He’s over the top


UPDATE: Adding the picture above which comes with this: To Celebrate Winning 1,237, Trump Eats McDonald’s, Has Diet Coke. Been there myself. I’ve often said the worst thing about my children growing up is that I no longer have an excuse to go to McDonald’s. It is still an incongruous picture which must have some intended meaning but one that eludes me for the moment.

In the news today: Trump reaches 1237. And so now he begins to say what he really thinks:

Trump, whose support from North Dakota national convention delegates put him over the top for securing the party’s nomination earlier in the day, told the crowd he’d eliminate regulation he says is killing the fossil fuel industry as well as be favorable to additional pipeline projects and exports of American oil.

Thunderous applause greeted Trump’s declaration that in his administration there’d be an “America-first energy plan.”

“We will accomplish a complete American energy independence,” Trump said. “We’re going to turn everything around. We are going to make it right.”

And in a related story from The Japan Times: Trump sends shivers down spines of nations trying to solidify global warming pact. Here I agree there is reason to worry, or there is if you think global warming is a genuine problem. Future generations are going to look back at us in amazement. So more of the Trump effect on policy:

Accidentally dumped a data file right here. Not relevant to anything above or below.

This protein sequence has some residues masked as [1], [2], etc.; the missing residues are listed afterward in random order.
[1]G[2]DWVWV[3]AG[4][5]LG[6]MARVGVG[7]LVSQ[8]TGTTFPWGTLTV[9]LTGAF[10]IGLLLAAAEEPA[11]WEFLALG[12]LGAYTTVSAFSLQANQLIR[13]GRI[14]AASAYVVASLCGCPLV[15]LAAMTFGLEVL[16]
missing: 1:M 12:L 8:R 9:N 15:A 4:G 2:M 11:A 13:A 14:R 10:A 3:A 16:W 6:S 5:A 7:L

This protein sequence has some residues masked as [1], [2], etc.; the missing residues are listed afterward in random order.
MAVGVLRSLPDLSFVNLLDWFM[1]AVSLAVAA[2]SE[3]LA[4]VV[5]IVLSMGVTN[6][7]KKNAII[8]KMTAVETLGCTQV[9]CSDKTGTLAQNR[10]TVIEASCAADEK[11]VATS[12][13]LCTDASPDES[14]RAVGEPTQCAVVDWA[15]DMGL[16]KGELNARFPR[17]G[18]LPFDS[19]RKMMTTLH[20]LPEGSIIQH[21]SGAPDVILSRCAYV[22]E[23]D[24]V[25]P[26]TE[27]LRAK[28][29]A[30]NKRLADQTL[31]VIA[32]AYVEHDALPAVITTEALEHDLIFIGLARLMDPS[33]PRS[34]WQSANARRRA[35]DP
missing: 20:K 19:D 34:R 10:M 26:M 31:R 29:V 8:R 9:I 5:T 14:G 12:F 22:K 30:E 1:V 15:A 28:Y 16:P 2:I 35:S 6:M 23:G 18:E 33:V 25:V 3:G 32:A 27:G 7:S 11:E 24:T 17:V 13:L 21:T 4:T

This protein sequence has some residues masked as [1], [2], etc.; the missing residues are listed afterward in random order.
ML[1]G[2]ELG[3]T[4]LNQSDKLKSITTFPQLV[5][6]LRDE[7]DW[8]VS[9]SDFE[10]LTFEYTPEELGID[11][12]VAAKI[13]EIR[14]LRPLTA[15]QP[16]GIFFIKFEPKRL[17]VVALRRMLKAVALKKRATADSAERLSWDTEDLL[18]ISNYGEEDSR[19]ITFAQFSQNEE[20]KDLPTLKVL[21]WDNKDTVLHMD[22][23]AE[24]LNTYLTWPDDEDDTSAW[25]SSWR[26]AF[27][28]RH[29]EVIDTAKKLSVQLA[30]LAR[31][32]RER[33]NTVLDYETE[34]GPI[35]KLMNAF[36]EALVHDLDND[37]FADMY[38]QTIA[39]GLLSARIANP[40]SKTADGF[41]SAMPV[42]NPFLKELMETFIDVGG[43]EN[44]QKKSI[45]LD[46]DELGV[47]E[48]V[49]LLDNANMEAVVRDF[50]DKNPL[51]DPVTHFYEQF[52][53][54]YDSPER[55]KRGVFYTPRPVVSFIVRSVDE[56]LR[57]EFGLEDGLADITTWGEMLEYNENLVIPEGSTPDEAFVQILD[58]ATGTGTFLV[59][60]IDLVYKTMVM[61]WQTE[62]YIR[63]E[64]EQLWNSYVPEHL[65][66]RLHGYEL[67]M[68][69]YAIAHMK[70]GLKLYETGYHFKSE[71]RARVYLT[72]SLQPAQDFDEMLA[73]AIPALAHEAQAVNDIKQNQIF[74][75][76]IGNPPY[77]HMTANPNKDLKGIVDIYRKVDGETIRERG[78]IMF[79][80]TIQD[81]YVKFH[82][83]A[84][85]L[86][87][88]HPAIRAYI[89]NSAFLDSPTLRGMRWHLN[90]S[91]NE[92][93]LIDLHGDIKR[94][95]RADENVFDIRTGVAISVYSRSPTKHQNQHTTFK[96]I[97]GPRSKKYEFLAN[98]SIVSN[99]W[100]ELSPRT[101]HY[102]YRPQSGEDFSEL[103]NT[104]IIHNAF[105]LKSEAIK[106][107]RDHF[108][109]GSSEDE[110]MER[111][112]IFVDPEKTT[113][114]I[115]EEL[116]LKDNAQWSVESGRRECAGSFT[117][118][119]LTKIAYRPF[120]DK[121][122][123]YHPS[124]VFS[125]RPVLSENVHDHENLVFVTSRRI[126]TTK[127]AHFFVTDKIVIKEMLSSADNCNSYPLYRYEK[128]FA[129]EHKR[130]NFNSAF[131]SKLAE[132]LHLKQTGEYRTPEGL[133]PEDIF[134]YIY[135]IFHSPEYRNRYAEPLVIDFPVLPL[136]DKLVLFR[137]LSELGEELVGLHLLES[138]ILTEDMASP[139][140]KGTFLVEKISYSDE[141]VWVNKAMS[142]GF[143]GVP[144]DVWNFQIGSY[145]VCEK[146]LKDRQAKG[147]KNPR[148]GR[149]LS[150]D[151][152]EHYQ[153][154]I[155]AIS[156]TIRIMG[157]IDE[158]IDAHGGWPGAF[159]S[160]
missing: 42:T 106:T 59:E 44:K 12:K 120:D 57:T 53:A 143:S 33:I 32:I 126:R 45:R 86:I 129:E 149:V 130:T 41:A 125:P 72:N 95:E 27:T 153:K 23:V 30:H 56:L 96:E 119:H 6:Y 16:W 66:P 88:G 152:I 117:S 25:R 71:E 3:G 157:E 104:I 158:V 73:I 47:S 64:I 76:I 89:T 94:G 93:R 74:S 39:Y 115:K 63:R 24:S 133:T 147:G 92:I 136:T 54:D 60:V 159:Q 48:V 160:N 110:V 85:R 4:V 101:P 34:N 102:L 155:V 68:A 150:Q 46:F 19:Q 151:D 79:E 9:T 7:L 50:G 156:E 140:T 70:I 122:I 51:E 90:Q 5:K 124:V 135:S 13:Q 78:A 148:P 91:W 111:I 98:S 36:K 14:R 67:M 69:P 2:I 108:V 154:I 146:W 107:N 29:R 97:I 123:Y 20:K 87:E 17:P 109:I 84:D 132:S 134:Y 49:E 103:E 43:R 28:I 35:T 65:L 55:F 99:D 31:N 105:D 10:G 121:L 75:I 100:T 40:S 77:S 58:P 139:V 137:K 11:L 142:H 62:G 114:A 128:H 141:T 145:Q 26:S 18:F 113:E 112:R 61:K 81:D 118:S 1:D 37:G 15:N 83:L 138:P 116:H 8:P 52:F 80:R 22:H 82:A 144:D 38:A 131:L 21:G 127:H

The talks in Germany to flesh out December’s historic global climate deal are probably not at the top of Donald Trump’s agenda this week.

But the diplomats from 196 nations huddled in Bonn are keenly aware of the fact that the “The Donald” is now within spitting distance of the White House — and it is making a lot of them nervous.

It is not hard to see why.

The last Republican standing in the U.S. presidential race has described climate change as a hoax perpetrated by China to gain competitive advantage in manufacturing over the US, an eccentric theory even among climate skeptics.

More recently, he said he was “not a big fan” of the Paris Agreement, the fruit of two decades of stop-and-go (but mostly stop) wrangling between rich and developing nations.

“I will be renegotiating those agreements, at a minimum,” Trump told Reuters in an exclusive interview last week, betraying an unfamiliarity with the U.N.’s consensus-based process.

“And at a maximum I may do something else.”

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